In Fall 2019, the Society of Fellows and Heyman Center for the Humanities at Columbia University began planning a conference, Care for the Polis: Cities, Health, and the Humanities, to be held in May 2020. Hosted under the joint auspices of the Explorations in the Medical Humanities and the Public Humanities Initiative, this two-day event planned to bring scholars, designers, curators, and caregivers from across the humanities, medicine and design to share their research and experience on the intersections of health, policy, publics, and the built environment.
The meaning of Care for the Polis is both the same and substantially different from when we conceived the project. As we designed the conference, we were motivated to explore the following problems:
Urban environments and infrastructures play crucial roles in defining and mediating health and care. From the effects of metropolitan experience on mental health to the medical apartheids construed through urban segregation, from the healing or toxic powers of high-rise building and high density living to the racialized and gendered networks of care, health is as much a problem of the polis as the city is a category of modern medical history. Meanwhile, urgent policies of contagion raise the stakes of contemporary conditions of city living at a global scale. Ongoing crises of public health and urban inequality only put further pressure on the ways in which architectural and urban design inform the economics, sciences, politics, and public experiences of health.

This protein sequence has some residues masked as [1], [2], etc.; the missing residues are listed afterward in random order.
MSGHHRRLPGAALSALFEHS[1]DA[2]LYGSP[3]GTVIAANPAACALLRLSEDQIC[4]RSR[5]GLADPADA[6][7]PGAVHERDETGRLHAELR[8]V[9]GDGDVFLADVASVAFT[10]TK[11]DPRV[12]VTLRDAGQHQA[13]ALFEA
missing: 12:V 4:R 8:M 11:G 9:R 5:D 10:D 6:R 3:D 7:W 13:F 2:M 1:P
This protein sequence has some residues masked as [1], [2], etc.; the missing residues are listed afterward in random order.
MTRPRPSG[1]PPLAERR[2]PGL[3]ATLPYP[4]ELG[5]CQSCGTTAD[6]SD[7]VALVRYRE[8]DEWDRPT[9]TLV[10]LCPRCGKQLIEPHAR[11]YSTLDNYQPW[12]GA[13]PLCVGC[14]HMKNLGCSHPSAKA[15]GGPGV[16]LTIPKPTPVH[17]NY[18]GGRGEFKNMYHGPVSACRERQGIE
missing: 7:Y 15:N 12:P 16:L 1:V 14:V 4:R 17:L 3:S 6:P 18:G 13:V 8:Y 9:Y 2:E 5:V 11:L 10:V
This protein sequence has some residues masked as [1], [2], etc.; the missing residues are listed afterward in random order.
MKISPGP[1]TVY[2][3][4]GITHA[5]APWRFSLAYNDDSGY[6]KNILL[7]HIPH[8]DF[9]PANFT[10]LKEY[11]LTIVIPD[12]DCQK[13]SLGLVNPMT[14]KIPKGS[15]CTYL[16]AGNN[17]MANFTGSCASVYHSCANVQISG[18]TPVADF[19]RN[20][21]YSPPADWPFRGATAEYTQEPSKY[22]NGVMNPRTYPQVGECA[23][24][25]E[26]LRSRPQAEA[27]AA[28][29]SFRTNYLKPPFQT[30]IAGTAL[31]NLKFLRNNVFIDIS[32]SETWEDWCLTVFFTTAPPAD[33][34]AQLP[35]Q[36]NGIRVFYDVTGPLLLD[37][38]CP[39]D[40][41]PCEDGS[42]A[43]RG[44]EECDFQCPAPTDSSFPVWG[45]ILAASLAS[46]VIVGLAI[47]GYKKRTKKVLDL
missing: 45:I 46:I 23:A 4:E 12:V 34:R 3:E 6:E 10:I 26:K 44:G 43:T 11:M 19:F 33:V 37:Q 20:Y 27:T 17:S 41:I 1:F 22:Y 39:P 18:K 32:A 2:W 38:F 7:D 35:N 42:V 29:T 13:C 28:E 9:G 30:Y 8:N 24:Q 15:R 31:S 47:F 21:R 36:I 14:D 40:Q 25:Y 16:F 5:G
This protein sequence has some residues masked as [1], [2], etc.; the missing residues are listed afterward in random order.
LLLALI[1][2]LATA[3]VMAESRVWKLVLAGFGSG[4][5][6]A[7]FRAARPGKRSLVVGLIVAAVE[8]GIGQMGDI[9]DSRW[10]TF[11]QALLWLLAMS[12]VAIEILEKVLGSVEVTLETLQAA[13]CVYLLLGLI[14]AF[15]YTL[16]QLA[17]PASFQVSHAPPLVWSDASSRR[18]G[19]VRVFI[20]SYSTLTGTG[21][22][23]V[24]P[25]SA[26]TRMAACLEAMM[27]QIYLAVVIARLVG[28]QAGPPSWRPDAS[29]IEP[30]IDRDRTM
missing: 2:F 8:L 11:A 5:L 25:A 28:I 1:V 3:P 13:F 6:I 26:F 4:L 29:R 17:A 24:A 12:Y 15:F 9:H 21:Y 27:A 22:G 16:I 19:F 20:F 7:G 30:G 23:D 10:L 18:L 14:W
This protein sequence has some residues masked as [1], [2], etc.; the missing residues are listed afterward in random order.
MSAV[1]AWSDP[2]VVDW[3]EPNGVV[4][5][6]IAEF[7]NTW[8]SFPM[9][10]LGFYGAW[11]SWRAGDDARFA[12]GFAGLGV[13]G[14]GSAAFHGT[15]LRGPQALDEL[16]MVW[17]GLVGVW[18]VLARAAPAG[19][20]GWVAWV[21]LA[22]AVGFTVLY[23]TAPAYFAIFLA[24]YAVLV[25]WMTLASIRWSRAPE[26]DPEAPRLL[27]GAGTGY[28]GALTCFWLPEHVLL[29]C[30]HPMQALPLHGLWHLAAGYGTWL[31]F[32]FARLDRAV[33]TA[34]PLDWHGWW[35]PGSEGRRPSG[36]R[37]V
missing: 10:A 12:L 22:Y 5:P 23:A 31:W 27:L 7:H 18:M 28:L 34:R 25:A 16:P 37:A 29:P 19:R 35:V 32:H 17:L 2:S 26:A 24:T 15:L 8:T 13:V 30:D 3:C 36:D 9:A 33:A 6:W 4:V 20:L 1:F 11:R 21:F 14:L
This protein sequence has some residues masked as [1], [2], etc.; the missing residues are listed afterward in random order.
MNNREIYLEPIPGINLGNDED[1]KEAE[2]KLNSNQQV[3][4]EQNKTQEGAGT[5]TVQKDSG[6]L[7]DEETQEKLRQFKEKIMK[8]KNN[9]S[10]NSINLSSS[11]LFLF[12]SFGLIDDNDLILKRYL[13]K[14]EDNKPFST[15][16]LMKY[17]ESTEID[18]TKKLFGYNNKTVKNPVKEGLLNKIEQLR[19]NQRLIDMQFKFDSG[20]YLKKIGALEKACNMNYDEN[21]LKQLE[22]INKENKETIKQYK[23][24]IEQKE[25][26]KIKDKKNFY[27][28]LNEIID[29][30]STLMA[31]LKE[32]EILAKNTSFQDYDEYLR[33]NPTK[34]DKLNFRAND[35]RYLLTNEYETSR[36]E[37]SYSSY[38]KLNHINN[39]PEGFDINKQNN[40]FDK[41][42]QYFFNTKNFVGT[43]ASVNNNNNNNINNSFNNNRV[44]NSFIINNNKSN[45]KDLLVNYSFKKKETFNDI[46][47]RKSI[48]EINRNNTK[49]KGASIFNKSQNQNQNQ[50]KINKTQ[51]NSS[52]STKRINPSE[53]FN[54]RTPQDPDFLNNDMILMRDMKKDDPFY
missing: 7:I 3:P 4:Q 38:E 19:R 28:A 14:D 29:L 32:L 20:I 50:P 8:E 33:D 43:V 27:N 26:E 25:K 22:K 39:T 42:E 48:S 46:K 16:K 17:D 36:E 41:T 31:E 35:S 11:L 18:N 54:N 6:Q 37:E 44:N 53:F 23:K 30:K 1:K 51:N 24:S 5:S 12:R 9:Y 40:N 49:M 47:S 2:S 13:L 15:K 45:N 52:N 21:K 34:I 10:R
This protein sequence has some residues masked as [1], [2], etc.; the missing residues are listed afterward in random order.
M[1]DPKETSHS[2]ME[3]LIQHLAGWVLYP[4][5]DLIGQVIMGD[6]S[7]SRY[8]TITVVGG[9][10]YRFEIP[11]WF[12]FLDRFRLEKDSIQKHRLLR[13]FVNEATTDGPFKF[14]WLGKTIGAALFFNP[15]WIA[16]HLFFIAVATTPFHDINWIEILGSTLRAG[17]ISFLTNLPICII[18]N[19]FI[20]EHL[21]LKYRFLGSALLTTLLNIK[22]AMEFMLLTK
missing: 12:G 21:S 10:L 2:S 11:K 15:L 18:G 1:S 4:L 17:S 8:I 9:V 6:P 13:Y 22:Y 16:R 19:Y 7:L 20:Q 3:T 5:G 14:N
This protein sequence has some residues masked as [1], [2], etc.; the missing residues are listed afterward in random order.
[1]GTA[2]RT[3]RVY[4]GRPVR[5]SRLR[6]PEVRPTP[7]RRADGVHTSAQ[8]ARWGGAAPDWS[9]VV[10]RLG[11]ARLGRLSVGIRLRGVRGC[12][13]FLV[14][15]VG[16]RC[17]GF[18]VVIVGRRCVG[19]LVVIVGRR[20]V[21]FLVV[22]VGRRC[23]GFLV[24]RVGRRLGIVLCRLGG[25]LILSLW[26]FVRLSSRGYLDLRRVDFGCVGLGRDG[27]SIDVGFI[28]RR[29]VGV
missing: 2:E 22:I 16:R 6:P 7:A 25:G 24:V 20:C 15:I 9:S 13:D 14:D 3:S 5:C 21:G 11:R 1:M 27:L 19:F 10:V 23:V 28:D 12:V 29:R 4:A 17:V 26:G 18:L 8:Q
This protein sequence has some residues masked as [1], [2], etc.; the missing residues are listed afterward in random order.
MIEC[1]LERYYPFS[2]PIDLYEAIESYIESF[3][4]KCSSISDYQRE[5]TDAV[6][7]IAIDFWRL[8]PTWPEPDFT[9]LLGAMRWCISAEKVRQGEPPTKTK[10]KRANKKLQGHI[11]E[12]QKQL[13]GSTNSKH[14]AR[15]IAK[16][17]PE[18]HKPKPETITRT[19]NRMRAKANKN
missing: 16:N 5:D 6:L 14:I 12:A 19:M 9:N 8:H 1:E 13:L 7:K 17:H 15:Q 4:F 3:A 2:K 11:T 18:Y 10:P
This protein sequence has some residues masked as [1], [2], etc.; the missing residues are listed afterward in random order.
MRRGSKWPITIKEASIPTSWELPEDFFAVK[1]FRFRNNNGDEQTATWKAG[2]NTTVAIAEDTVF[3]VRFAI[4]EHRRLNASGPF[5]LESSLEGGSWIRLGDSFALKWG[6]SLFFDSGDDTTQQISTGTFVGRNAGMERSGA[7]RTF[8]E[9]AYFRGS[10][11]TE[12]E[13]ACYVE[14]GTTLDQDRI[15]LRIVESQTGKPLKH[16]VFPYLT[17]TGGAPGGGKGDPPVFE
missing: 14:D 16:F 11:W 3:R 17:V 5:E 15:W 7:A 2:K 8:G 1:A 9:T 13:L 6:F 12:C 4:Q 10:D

These questions remain true and pressing. As COVID-19 emerged in the city of Wuhan in late 2019, the kinds of social, historical, spatial, political and humanistic relations that the conference was designed to afford and strengthen began to require less and less explanation, and to gain more and more urgency. Provoking an unprecedented closure in Wuhan, the virus has since affected cities, institutions, and homes the world over, taking full hold of Columbia University in the City of New York City, the hosts of the conference, in March 2020.
In response to the public health measures put in place globally, Care for the Polis has become an online platform that will serve as a resource for scholars, medical practitioners and designers who, also as members of the public, are grappling with the impact of health policy on the urban environment and on the shape of public and private spheres. Rather than responding to our current crisis with presentism, we intend to provide a media space to showcase and reimagine the humanities’ strengths in thinking about and building publics in its own terms—even from the privacy of the domestic and which include historical reflection, critical analysis, imagination, and attention to feeling. The platform will preserve our original commitment as we designed the conference: to establish a stronger conversation between scholars in the medical humanities and medicine and those invested in urban humanities and urban design. With work and social life forcibly and simultaneously moving into a virtual and a domestic space while the shape of public and urban space rapidly dissolves across the globe, the meaning of Care for the Polis has radically changed. Yet in keeping with the analytical distance we had in originally conceiving the event, Care for the Polis will nurture the critical perspective of the humanities—a distance necessary for understanding our current moment and imagining our future one.